Let’s make a COVID Certificate [ENCODING]

The EU Digital COVID Certificate is just a QR code, is it really that hard to make it? My good old friend Homer Simpson doesn’t want to get the vaccine, so they don’t let him enter the bar, could we make him one? Let’s find out.

In a previous post I described in detail how to decode the EU Digital COVID Certificate, now we go the other way, to generate such a QR code. Here is a brief overview taken from that previous post. If you want to try this code, you should definitely visit the previous post and copy all the maven dependencies, because I will use them here as well.

Data → JSON

This is how I generated the JSON, again with ObjectMapper.

List<VaccinationPayload> vaccinations = new ArrayList<>();
VaccinationPayload vaccine = new VaccinationPayload();
vaccine.setVaccine("1119349007"); // COVID-19 mRNA vaccine
vaccine.setAuthorizationHolder("ORG-100030215"); // Biontech
vaccine.setDoseNumber(2); // Dose number: 2
vaccine.setDoseTotalNumber(2); // Expected doses: 2

PersonPayload person = new PersonPayload();
CertificatePayload certificate = new CertificatePayload();
ObjectMapper mapper  = new ObjectMapper();

String json = mapper.writeValueAsString(certificate);

Of course, this JSON can be generated in various ways, even manually, the most important thing is that in the end it looks like this.

{"v":[{"ci":"URN:UVCI:01:DE:187/37512422923","co":"DE","dn":2,"dt":"2021-09-24","is":"Robert Koch-Institut","ma":"ORG-100030215","mp":"EU/1/20/1528","sd":2,"tg":"840539006","vp":"1119349007"}],"dob":"1956-05-12","nam":{"fn":"Simpson","gn":"Homer","fnt":"SIMPSON","gnt":"HOMER"},"ver":"1.0.0"}


You may have seen the country code DE, which means that Homer is now German, this is for a specific reason and will be revealed at the end. Now let’s make these CBOR bytes.

long issuedAtSec = LocalDateTime.now().atZone(ZoneId.systemDefault()).toInstant().toEpochMilli() / 1000L;
long expirationSec = LocalDateTime.now().plusYears(1).atZone(ZoneId.systemDefault()).toInstant().toEpochMilli() / 1000L;

CBORObject map = CBORObject.NewMap();
map.set(CBORObject.FromObject(1), CBORObject.FromObject("DE"));
map.set(CBORObject.FromObject(6), CBORObject.FromObject(issuedAtSec));
map.set(CBORObject.FromObject(4), CBORObject.FromObject(expirationSec));
CBORObject hcertVersion = CBORObject.NewMap();
CBORObject hcert = CBORObject.FromJSONString(json);
hcertVersion.set(CBORObject.FromObject(1), hcert);
map.set(CBORObject.FromObject(-260), hcertVersion);

byte[] cbor = map.EncodeToBytes();

This is what it looks like when encoded in CBOR.



Now comes the complicated part, we have to sign these bytes with a key issued by the German certification authority in charge of COVID certificates. So, let’s hack them…
Just kidding, we’ll make a new key and sign it with him.

OneKey privateKey = OneKey.generateKey(AlgorithmID.ECDSA_256);
byte[] kid = UUID.randomUUID().toString().getBytes(StandardCharsets.UTF_8);

Sign1Message msg = new Sign1Message();
msg.addAttribute(HeaderKeys.Algorithm, privateKey.get(KeyKeys.Algorithm), Attribute.PROTECTED);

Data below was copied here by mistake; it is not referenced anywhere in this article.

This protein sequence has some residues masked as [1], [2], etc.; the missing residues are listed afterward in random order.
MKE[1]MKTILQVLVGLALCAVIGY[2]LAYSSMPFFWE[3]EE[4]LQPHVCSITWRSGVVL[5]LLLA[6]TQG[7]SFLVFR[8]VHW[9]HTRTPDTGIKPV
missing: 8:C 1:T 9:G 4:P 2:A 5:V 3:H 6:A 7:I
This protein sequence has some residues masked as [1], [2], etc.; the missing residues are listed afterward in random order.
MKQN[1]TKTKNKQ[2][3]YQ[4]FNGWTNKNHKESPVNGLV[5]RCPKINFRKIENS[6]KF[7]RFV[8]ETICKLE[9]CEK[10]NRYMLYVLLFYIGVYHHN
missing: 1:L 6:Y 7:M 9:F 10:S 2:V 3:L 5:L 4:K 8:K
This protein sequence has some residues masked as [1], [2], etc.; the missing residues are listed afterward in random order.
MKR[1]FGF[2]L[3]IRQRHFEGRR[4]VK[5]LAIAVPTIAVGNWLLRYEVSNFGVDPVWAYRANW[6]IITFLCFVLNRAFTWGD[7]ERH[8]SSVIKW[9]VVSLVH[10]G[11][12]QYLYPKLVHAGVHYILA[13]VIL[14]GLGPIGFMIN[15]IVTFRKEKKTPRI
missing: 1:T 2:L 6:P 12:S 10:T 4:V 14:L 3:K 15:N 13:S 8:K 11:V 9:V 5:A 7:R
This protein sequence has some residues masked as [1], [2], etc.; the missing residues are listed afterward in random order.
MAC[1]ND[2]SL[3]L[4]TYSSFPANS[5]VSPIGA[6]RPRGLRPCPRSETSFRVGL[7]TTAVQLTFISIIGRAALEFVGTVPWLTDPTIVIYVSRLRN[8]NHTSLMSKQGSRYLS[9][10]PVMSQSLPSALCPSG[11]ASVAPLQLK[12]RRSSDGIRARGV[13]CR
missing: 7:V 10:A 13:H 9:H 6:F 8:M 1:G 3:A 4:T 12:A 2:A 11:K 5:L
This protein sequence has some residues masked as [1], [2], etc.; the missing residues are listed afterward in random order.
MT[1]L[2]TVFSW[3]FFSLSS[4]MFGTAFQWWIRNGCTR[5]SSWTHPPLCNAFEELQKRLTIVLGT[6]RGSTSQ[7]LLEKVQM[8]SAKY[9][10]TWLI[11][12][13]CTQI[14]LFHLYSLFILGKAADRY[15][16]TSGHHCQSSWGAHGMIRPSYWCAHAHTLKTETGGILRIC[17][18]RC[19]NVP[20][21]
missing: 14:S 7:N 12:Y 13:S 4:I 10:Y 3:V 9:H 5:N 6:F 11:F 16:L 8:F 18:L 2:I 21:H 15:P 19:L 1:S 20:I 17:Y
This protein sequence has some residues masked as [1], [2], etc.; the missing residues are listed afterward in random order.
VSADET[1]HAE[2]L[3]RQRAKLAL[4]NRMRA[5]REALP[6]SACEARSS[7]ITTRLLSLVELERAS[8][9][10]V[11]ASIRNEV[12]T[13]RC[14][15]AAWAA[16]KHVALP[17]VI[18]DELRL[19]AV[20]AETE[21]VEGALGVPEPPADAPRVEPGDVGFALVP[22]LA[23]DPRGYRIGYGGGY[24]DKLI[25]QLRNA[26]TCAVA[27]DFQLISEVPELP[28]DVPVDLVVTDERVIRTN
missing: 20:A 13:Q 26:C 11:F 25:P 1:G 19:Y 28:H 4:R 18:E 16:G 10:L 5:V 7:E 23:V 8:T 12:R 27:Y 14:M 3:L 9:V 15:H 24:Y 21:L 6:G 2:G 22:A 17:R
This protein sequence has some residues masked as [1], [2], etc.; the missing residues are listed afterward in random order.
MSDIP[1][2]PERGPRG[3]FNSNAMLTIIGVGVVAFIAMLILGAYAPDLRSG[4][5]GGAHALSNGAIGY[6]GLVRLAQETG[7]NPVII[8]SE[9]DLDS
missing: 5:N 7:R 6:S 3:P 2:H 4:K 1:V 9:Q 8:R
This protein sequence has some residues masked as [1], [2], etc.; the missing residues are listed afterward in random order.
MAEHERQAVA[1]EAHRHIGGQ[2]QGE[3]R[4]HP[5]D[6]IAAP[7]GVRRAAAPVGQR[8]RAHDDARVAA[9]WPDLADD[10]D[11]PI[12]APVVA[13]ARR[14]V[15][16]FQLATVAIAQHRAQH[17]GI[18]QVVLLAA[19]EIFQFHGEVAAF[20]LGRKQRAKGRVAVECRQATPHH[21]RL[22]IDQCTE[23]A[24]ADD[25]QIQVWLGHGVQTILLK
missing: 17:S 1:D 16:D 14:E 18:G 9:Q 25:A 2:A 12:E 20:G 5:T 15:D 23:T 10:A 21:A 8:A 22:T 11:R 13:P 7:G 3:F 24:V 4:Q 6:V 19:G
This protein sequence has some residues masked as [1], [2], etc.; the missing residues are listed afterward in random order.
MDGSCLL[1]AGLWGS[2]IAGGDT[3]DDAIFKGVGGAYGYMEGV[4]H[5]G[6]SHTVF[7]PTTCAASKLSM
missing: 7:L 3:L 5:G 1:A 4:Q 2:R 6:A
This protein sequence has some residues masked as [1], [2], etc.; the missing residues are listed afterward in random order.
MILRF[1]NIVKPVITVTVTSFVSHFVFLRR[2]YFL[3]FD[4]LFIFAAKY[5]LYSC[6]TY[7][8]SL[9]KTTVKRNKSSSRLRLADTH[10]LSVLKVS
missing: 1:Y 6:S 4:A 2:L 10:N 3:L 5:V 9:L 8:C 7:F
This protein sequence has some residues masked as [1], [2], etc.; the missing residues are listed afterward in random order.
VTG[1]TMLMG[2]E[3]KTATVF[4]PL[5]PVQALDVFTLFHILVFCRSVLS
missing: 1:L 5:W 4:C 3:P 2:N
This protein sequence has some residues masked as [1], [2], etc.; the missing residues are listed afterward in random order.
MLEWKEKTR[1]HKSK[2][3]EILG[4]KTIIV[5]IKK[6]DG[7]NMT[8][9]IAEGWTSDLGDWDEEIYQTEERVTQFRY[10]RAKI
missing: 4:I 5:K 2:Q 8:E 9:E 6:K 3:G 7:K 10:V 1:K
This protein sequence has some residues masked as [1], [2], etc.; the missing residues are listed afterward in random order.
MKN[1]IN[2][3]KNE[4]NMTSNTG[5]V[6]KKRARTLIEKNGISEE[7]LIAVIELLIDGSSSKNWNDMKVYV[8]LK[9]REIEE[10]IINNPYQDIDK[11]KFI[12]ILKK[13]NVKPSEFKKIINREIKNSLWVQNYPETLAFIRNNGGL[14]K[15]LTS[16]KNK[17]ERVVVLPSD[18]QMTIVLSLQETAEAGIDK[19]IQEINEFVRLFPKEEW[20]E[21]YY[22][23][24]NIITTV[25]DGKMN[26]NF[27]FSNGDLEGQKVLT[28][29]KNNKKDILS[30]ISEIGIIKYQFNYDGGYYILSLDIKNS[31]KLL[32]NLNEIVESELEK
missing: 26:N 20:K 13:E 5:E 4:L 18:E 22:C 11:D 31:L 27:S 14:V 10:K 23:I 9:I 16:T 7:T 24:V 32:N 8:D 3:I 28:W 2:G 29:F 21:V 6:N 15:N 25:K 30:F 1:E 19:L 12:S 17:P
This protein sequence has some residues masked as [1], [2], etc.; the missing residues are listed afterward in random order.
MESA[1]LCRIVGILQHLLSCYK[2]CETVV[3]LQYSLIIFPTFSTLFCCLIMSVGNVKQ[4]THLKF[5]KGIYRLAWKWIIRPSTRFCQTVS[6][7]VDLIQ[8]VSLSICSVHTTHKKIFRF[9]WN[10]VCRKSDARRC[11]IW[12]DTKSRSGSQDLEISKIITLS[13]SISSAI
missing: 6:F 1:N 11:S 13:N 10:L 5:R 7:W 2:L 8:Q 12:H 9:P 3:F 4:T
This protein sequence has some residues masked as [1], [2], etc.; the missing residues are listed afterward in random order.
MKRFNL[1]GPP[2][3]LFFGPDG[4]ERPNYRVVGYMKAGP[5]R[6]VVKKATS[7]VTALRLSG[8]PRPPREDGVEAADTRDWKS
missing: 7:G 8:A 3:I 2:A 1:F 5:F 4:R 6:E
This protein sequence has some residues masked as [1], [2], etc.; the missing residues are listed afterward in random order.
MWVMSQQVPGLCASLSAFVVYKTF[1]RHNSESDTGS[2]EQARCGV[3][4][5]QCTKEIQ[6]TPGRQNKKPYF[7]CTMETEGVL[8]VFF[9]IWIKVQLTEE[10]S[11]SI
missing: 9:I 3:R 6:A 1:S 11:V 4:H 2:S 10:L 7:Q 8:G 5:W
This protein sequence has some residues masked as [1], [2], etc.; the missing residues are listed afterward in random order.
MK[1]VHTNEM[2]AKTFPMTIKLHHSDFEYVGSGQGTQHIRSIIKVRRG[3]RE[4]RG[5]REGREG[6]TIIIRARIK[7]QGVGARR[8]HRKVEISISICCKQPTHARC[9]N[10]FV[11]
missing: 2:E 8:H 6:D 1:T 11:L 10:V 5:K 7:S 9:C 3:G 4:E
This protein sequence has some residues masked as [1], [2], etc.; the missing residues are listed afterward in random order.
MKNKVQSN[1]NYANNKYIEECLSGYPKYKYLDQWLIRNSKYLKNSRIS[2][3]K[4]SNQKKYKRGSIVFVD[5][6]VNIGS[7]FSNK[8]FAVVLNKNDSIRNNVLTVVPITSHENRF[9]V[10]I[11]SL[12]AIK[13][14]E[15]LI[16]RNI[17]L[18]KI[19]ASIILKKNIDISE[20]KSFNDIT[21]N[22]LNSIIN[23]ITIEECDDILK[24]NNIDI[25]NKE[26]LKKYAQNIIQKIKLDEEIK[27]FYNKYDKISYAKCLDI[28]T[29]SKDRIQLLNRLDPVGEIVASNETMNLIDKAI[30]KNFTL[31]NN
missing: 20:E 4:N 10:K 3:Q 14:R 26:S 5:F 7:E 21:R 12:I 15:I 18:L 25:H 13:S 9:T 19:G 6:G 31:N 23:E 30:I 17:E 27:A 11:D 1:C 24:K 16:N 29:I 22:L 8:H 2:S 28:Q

msg.addAttribute(HeaderKeys.KID, CBORObject.FromObject(kid), Attribute.PROTECTED);

byte[] cose = msg.EncodeToBytes();

This was the most complicated part, but now we have COSE bytes.


Do not be surprised if you got different COSE bytes, in this process a new key is generated and it is almost impossible for these keys to be the same/to generate the same signature.


Compression and the rest are much simpler.

ByteArrayOutputStream stream = new ByteArrayOutputStream();
try (CompressorOutputStream deflateOut = new CompressorStreamFactory()
	stream)) {
byte[] zip = stream.toByteArray();

All zipped up and we get some bytes again that I won’t write down, because they don’t matter, they will look different every time this code is executed.


Base45 encoding goes like this.

String base45 = Base45.getEncoder().encodeToString(zip);


Final touch, adding the prefix.

String hc1 = "HC1:" + base45;

And this is what the certificate looks like, for now.


PREFIX → QR Code Image 

All that remains is to make a QR code out of this.

QRCodeWriter qrCodeWriter = new QRCodeWriter();
int width = 300, height = 300; //px
BitMatrix bitMatrix = qrCodeWriter.encode(hc1,
	BarcodeFormat.QR_CODE, width, height);
// Write to file
MatrixToImageWriter.writeToPath(bitMatrix, "PNG",
	new File(elHomo.png).toPath());

And here it is.


The only thing left is to scan the code with the CovPas app. And… D’oh! It doesn’t work. That app was made by IBM and they are not so naive.

But there is hope, and it all lies in the fact that we made Homer a German. To uncover the secret, the Corona-Warn-App, before version 2.7, did not perform a digital signature check at all. This means that it will accept our certificate without any problems. You don’t believe me, download the Corona-Warn-App 2.6.1 and scan this previously generated QR code.

Guess who’s now staying in the bar until dawn, let’s hope no one will actually check his certificate.

4 thoughts on “Let’s make a COVID Certificate [ENCODING]

  1. Daniel Harmann says:

    Excellent Article
    Small question at the JSON – CBOR step.
    You have converted the JSON data to CBOR before the COSE signing stage.
    Do you also need to convert the protected/unprotected headers to CBOR BEFORE the COSE signing stage?

  2. Daniel Harmann says:

    Hi, me again.
    Thanks for your reply to the last comment.
    At the CBOR-COSE step, I have found that decoding a QR is not possible if the cbor.tag “18” has not been encoded at the COSE stage.
    The COSE step would look like this {18: [[headers],[payload],[signature]]} and not just {[[headers],[payload],[signature]]}
    Do you have any idea how you would encode the cbor.tag of 18 into the COSE step.


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